Watamu Blues

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Watamu Blues

Just another day in Watamu..

 

As I slowly arose to a beautiful day with the sun peeking through my curtains, the light waves splashed delicately against the grand walls built at the edge of the iconic tropical Hemingways Resort located in Watamu; a small coastal town approximately 105 km north of Mombasa and about 15 km south of Malindi on the Indian Ocean coast of Kenya.

Watamu is a beautiful and peaceful village on the Kenya Coast, nestled between pristine beaches and lush tropical forest. Since it was first settled as a remote Swahili outpost at Gedi, this area has remained a haven of peace and tranquillity and is still one of the coast’s most undeveloped and natural areas.

For one who frequents the seas and lakes for the love of aqua-nature joined my bae, Sharon who had joined me on this last-minute trip, we set the tone for the day by starting off on a cup or two of some mild freshly brewed Kenyan Arabica coffee also referred to as ‘kahawa’ within the Swahili culture of Kenya, followed by a delicious Swahili breakfast spread.

In the quest to start our exploration, we started with a quick pool dip to keep us cool as we walked along the pristine beach shore under the 35°C scorching sun that hovered over our heads. Uncertain of our destination, we never fell short of the breath-taking scenery that captivated our sensory step by step.

Popular for its diversity of birds amongst birders and ornithologists with over 450 species recorded within 30 km of Watamu, the colourful seabirds flapped their large lightweight wings gliding down gradually to capture their prey in the ocean.

 

Stepping on further to explore the wonders of Watamu, one footprint left behind the other only to be washed away by the gigantic waves when the tides got higher, we had already hit 10,000 steps still unaware of our final destination. Luckily, we had a great balance from the the cool breeze that blew gently brushing through our brown skin that we protected well from the harsh sunshine rays using our Neutrogena SPF 110. It was these same rays that glistened over the sparkling undulations of the grand ocean creating magic.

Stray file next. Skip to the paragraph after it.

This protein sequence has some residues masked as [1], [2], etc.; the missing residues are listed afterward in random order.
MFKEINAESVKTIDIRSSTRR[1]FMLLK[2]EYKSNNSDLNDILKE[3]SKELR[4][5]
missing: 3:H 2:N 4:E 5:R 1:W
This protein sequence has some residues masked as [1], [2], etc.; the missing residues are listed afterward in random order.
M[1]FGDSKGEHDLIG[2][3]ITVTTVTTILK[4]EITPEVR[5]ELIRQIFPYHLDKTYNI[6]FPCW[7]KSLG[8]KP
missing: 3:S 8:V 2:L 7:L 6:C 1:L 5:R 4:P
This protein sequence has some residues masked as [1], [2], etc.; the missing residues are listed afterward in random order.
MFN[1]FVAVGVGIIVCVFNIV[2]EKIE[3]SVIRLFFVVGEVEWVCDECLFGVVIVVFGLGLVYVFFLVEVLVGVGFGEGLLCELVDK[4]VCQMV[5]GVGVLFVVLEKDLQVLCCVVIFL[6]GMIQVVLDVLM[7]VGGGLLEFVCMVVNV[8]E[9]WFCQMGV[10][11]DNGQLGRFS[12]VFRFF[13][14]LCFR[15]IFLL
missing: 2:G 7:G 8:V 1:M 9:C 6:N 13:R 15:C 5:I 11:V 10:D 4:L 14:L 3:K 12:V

Besides the sandy isolated beaches, coral gardens, seabirds and hawksbill turtles, another Watamu spectacle is the coral reef; one of Kenya’s Indian Ocean attractions. I enjoy snorkelling for the simple reason that it has become my only window to experience the marine underworld.

 
 

After hours of soaking up as much as we could, we finally jumped into a tuk-tuk get to Lichthaus , a highly recommended sunset bar in Watamu boasting a splendid unspoiled sunset view. God knows we literally got lost in raw and rustic calm ambience in October and will be back to experience more in November.

 
Watamu Blues
 

According to archaeological findings, Watamu has been inhabited from the 13th Century and is home to the Bajuni people who trace their descendants to intermarriage between the local Giriama People.

 

There is no doubt that Diani beach is my favourite along the coast of Kenya, however there is so much to explore along the coast moving north or south along the Indian Ocean including Watamu which has been my latest exploration.

 

The Watamu shoreline features white sand beaches and offshore coral formations arranged in different bays and beaches including Garoda Beach, Turtle Bay, Blue Lagoon Bay, Watamu Bay, Ocean breeze, and Kanani reef and Jacaranda beach. They are all protected as part of the Watamu Marine National Park which is considered one of the best snorkelling and diving areas on the coast of East Africa and rated the third-best beach in Africa, for its crystal clear water and silver sand beaches.

 

If and when you visit Watamu soon, I would advise that you find time to visit the Gedi Ruins, the Kipepeo Butterfly Project and the Arabuko-Sokoke Forest Reserve, home to elephants, monkeys and rare birdlife.

 
Watamu Blues

Things may be different today as we adapt into new ways of living reigned by new terms and dynamics. However, the world is not over yet. If you can’t fly across the world yet, look within your neighbourhood, region, country or whatever is closest to you and explore it. It could be a walk around your neighbourhood, or an hour drive to experience a different life element not too far from your home, or it could be a flight away. Either way, life is too short. Yesterday is gone, today is here and tomorrow is not promised; all we have is NOW!

 

Enjoy Watamu when you finally get there.

Yours fabulously,

Watamu Blues

Multidisplinary Creative Entrepreneur,

 

Liz Ogumbo – Regisford